by Phil Johnsonnless you have been living in seclusion somewhere, you will have noticed that a radical putsch is currently underway to get evangelicals on board with doctrines borrowed from Black Liberation Theology, Critical Race Theory, Intersectional Feminism, and other ideas that are currently stylish in the left-leaning secular academy. All of these things are being aggressively promoted in the name of "racial reconciliation." This has suddenly given rise to a popular movement that looks to be far more influential—and a more ominous threat to evangelical unity and gospel clarity—than the Emergent campaign was 15 years ago. The movement doesn't have an official name yet, but the zealots therein like to refer to themselves as "woke." Evangelical thought leaders boast of their wokeness and vie with one another to be woker-than-thou.In many ways, today's Woke Evangelicals are merely an echo of their Emergent forebears. The central threads of their rhetoric are identical, and many of their goals are similar—starting with their campaign to convince other evangelicals that gospel clarity alone will never reach a hostile culture. To do that, they say, we must strive for postmodern political correctness. We need to try to "make Christianity cool." Nowadays, that means race must be an issue in practically every subject we deal with. Meanwhile, diversity, tolerance, inclusivity, and a host of other postmodern "virtues" have begun to edge out the actual fruit of the Spirit in the language and conversation of some of our wokest brethren.The Gospel Coalition (TGC) and Together for the Gospel (T4G) were founded little more than a decade ago to bring Christians together around a shared commitment to the foundational doctrines of gospel truth. Earlier this year both organizations sponsored conferences promoting Woke dogmas. Both of them, for example, paid homage to Dr. Martin Luther King not only as a great champion of civil rights (which he certainly was), but also as an exemplar of gospel truth and authentic Christian conviction (which he emphatically was not). Those of us who don't believe that kind of "wokeness" reflects biblical integrity have been scolded, shamed, and called racists by key leaders from both organizations.In other words, these two organizations that were originally founded to unite believers in the proclamation and defense of the gospel are now dividing evangelicals over something other than the gospel. Under the guise of being Woke they are championing ideological dogmas and political policies that no biblically-minded Christian in any generation of church history ever considered germane to the gospel. They are actually shifting the evangelical focus away from true gospel issues.In short, I fear both TGC and T4G are dangerously close to becoming exactly what they were founded to oppose.Phil's signature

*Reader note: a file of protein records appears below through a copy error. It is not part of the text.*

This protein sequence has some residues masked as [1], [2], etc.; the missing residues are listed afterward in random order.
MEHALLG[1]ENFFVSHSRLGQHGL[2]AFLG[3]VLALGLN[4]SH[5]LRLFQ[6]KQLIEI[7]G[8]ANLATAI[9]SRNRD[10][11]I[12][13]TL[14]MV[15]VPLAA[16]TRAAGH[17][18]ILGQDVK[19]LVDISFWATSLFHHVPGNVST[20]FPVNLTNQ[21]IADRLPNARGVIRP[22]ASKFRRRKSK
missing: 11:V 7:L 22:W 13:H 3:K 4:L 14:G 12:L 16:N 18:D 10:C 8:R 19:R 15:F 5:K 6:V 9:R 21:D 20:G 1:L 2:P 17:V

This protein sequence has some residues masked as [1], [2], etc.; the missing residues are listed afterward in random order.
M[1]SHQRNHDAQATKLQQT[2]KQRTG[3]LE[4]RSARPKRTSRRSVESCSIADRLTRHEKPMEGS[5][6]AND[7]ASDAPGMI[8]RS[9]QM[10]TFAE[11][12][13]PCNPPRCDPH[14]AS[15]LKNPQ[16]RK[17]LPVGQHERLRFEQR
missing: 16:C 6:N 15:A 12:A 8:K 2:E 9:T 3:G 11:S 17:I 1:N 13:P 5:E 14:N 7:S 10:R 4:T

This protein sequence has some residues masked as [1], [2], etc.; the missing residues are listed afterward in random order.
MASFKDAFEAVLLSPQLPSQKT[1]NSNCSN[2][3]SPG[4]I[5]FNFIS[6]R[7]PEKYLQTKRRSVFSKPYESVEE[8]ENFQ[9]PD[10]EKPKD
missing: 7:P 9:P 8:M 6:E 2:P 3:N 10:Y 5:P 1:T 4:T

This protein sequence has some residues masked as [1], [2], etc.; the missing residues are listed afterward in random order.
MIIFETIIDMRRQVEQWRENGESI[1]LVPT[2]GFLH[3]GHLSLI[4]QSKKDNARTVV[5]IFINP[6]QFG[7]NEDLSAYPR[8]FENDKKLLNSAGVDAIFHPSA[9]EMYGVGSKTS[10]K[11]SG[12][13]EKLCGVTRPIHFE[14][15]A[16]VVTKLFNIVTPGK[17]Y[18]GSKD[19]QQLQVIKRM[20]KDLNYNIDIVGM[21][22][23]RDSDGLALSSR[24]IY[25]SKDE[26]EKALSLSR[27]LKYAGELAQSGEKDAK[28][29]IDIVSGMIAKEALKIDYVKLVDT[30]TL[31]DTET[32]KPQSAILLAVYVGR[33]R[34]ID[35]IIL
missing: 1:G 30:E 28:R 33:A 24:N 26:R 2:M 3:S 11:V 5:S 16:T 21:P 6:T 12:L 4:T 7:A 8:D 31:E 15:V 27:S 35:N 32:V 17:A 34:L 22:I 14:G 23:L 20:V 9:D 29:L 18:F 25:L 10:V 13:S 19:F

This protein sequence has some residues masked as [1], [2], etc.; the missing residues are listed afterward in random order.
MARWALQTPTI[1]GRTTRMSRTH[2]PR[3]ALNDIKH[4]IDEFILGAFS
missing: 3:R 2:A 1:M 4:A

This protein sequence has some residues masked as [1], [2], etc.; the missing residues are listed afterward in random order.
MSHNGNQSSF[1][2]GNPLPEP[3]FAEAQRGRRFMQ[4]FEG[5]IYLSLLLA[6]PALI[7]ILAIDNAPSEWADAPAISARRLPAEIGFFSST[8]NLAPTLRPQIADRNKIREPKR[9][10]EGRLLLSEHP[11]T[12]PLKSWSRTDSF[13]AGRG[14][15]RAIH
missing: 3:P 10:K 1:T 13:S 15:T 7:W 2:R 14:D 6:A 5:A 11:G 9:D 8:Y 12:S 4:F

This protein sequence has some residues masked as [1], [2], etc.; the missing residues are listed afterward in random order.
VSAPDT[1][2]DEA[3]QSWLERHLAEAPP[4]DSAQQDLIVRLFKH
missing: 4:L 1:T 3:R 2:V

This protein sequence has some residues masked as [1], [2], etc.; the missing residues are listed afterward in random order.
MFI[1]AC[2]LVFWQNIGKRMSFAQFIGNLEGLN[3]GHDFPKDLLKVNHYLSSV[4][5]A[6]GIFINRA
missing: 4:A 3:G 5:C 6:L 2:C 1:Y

Your weekly Dose of SpurgeonImage result for charles spurgeonThe PyroManiacs devote some space each weekend to highlights from the lifetime of works from the Prince of Preachers, Charles Haddon Spurgeon. The following excerpt is from the Metropolitan Tabernacle Pulpit, volume 49, sermon number 2,824, "Mocked of the soldiers.""Far be it from us to seek a crown of honour where our Lord found a coronet of thorn."I do believe—I cannot help believing—that our blessed Master, when he was in the hands of those cruel soldiers, and they crowned him with thorns, bowed before him in mock reverence, and insulted him in every possible way, all the while looked behind the curtain of the visible circumstances, and saw that the heartless pantomime,—nay, tragedy,—only partially hid the divine reality, for he was a King, even then, and he had a throne, and that thorn-crown was the emblem of the diadem of universal sovereignty that shall, in due season, adorn his blessed brow; that reed was to him a type of the sceptre which he shall yet wield as King of kings, and Lord of lords; and when they said, “Hail, King of the Jews!” he heard, behind that mocking cry, the triumphant note of his future glory, “Hallelujah! Hallelujah! Hallelujah! The Lord God omnipotent reigneth; and he shall reign for ever and ever!” for when they mockingly bowed the knee to him, he saw all nations really bowing before him, and his enemies licking the dust at his feet. Our Saviour knew that these ribald soldiers, unconsciously to themselves, were setting before him pictures of the great reward of his soul-travail. Let us not be discouraged if we have to endure anything of the same sort as our Lord suffered. He was not discouraged, but remained steadfast through it all. Mockery is the unintentional homage which falsehood pays to truth. Scorn is the unconscious praise which sin gives to holiness. What higher tribute could these soldiers give to Christ than to spit upon him? If Christ had received honour from such men, there would have been no honour in it to him. You know how even a heathen moralist, when they said to him, “So-and-So spoke well of you yesterday in the market,” asked, “What have I done amiss that such a wretch as that should speak well of me?” He rightly counted it a disgrace to be praised by a bad man; and because our Lord had done nothing amiss, all that these men could do was to speak ill of him, and treat him with contumely, for their nature and character were the very opposite of his. Representing, as these soldiers did, the unregenerate, God-hating world, I say that their scorn was the truest reverence that they could offer to Christ while they continued as they were; and so, at the back of persecution, at the back of heresy, at the back of the hatred of ungodly men to the cross of Christ, I see his everlasting kingdom advancing, and I believe that “the mountain of the Lord's house shall be exalted above the hills,” and that “all nations shall flow unto it,” even as Isaiah foretold; that Jesus shall sit upon the throne of David, and that of the increase of his kingdom there shall be no end, for the kings of the earth shall bring their glory and honour unto him, “and he shall reign for ever and ever. Hallelujah!” Glory be to his holy name!